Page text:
As if that (the Ursuline Chapel) wasn’t enough, from there we drove east along the coast of Beaupré to the Shrine of Ste Anne de Beaupré. CSB has never before visited a pilgrimage site, and I intended to remedy this lacuna in his experience. True, Ste-Anne-de-Beaupré basilica is huge, and there is a Cyclorama of Jerusalem, and the museum has many wax figure dioramas of Ste Anne’s life, and lots of gift stores selling holy medals, and not one single decent place to eat, but the truth is that all this was classic northern reticence when compared with the Latin and dramatic spectacle of pilgrims approaching the Church of Our Lady of Guadalupe on their knees, from miles away.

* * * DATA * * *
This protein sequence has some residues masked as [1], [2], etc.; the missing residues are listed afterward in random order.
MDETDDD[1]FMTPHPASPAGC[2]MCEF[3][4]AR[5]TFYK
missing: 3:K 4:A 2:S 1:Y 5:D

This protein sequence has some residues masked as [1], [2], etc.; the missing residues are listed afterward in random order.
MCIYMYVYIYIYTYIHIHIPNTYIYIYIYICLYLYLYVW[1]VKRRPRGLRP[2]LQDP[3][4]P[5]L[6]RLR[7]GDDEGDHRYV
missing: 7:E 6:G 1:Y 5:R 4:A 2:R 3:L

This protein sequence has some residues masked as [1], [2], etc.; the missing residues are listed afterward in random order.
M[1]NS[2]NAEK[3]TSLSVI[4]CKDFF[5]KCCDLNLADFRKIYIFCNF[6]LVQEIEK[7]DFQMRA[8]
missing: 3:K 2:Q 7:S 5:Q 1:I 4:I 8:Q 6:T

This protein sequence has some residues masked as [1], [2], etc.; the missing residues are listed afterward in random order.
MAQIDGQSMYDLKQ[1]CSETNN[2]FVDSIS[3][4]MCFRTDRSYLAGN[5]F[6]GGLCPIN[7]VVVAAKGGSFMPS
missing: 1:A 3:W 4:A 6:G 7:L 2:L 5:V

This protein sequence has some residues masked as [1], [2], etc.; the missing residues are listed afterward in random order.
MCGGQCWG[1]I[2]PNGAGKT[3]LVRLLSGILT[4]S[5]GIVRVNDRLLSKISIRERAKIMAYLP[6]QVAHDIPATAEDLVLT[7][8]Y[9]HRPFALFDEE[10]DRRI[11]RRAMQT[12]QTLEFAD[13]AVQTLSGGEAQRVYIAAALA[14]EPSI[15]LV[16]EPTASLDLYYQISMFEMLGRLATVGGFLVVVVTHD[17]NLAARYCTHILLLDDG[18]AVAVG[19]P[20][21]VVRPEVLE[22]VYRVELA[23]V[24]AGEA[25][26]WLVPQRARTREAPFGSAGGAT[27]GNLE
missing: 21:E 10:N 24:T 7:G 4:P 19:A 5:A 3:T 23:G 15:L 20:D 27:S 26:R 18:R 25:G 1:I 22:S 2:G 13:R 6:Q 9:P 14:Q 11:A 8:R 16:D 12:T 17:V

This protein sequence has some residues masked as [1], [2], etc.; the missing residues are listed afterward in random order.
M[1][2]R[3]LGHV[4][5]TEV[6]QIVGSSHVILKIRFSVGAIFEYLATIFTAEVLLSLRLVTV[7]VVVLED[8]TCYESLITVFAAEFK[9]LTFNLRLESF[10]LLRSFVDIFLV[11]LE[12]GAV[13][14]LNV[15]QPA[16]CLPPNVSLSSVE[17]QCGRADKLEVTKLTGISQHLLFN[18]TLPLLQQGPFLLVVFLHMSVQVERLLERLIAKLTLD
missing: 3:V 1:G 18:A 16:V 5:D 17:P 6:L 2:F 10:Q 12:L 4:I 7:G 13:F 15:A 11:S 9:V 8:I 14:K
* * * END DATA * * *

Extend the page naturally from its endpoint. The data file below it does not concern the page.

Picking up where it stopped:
Inside the vast basilica, in the Chapel of the Relic, I noted the reliquary in the shape of an arm, with a golden hand and a glass forearm encasing the sacred bone. I said to CSB that I wondered whose arm it was since there was no way it could be Ste Anne’s – she was Jesus’ grandmother for goodness sake so it seemed ridiculous to think her bones were saved.
Of course I was wrong.
And then in the gift shop, not only did I find a basilica snow globe, but at every cash register there were stacks of plastic bottles for 75¢ you could buy and then fill with holy water conveniently located at a spigot right inside the shop. CSB agreeably went to fill the bottle for me, and I made a small prayer of apology to his good Anglican and Episcopal forefathers who would have been horrified at such Papist and superstitious magical thinking.
Then we ate an inedible meal at the Café des Pelerins.
Roll over, ye puritan ancestors.